The increasing of multiresistant bacteria worldwide is one of the great concerns in both human and veterinary medicine. Bacterial dermatitis is a frequent problem in small animals, with the primary skin pathogens being Staphylococcus species. Treatment has been made more difficult by the emergence of antibiotic resistance in staphylococcal bacteria in the form of methicillin-resistant Staphylococcus aureus (MRSA) and methicillin-resistant Staphylococcus pseudintermedius (MRSP). The study aimed to investigate MRSA and MRSP in pyodermas admitted to the INNO Veterinary Laboratory (Braga, Portugal), in the period 2013-2021. All microbiological cultures from skin infections from dogs and cats submitted to the INNO Veterinary Laboratory between January 2013 to June 2021 were considered. For the study, only samples with S. aureus and S. pseudintermedius growth were selected. In those two agents’ methicillin resistance was phenotypically detected in the laboratory by MIC determination and by disc diffusion to oxacillin. From a total of 730 samples that tested positive for bacterial growth, 101 (13,8%) were S. pseudointermedius and 27 (3,7%) were S. aureus. The isolates tested for oxacillin 9% (n=6) were MRSP and 6% (n=4) MRSA. The results obtained in this study helps to understand the situation at a national level, where studies in this area are almost non-existent. The presence of MRSA or MRSP in small animals indicates that they are part of the animal-human-environment transmission 'triangle', which should lead us to think of this issue as a public health problem.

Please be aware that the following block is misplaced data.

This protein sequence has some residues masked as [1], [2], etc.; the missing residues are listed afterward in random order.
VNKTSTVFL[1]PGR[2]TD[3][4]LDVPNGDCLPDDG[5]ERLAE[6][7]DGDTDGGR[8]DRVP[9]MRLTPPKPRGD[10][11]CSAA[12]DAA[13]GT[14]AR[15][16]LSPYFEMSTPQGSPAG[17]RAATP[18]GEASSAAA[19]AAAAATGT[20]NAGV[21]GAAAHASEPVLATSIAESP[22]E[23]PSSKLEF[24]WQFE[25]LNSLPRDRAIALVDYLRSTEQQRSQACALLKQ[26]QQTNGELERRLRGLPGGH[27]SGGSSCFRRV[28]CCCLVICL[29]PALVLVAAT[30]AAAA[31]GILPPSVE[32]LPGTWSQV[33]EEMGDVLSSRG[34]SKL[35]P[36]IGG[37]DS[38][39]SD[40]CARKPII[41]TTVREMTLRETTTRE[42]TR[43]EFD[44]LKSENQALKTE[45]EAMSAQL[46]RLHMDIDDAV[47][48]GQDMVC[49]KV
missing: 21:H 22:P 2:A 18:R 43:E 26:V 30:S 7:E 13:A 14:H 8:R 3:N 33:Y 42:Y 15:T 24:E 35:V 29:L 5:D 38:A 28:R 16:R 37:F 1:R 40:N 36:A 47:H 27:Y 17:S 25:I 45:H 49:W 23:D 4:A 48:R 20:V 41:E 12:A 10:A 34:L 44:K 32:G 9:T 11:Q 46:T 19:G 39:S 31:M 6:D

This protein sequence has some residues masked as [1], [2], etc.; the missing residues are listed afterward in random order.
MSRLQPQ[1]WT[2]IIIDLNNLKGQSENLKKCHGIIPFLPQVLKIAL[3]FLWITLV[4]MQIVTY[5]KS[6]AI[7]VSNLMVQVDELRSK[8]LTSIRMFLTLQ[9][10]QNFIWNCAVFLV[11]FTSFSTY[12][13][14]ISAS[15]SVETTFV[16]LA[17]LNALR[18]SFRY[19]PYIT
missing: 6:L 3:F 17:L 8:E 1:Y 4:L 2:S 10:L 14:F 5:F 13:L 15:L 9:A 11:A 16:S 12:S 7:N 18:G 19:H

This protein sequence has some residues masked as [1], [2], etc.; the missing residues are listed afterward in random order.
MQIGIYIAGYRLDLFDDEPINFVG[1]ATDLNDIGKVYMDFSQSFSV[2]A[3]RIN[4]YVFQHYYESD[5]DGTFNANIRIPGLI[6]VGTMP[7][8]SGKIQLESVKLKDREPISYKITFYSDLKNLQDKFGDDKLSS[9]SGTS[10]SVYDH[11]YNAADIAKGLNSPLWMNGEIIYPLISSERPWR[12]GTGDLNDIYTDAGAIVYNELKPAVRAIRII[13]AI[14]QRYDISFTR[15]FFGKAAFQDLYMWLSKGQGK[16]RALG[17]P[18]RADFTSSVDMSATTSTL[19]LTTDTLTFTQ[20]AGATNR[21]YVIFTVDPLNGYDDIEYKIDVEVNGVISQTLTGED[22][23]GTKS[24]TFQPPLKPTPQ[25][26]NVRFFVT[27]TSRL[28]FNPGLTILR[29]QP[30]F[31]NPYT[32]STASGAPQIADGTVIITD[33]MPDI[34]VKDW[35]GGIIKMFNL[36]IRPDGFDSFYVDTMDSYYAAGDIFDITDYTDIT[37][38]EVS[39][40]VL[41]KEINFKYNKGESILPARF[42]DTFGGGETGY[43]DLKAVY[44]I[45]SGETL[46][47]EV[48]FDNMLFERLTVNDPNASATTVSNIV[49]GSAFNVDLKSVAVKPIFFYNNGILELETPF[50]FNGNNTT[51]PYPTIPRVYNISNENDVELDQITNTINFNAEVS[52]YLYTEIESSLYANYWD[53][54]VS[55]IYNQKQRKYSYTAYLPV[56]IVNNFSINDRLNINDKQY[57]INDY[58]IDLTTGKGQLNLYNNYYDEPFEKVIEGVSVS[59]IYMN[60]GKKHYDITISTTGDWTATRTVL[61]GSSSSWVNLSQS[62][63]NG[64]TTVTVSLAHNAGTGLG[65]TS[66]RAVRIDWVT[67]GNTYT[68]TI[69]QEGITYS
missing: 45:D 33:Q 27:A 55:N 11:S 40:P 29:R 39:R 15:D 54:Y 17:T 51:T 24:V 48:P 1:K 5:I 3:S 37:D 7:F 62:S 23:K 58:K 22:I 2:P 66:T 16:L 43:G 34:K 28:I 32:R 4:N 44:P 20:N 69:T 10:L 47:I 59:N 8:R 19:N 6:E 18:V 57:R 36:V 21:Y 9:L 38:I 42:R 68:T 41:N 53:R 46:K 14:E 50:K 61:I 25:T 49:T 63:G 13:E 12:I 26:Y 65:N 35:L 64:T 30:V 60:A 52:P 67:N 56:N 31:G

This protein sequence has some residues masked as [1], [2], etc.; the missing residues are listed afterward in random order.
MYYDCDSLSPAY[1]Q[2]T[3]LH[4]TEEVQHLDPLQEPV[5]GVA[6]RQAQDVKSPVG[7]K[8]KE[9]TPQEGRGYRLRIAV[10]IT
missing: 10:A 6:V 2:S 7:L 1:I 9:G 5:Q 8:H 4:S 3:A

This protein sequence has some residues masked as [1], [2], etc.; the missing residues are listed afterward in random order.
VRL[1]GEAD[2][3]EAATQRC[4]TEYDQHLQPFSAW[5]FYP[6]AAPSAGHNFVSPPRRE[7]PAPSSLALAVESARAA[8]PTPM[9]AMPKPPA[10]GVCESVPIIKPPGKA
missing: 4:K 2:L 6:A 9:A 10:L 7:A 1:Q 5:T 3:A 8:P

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Methicillin-resistant Staphylococcus aureus (MRSA) and methicillin-resistant Staphylococcus pseudintermedius (MRSP) in skin infections from company animals in Portugal (2013-2021)
Published: 15 June 2022 by MDPI in The 2nd International Electronic Conference on Antibiotics—Drugs for Superbugs: Antibiotic Discovery, Modes of Action And Mechanisms of Resistance session Epidemiology & Multidrug Resistance
Keywords: MRSA; MRSP; antibiotic resitance; company animals; skin infections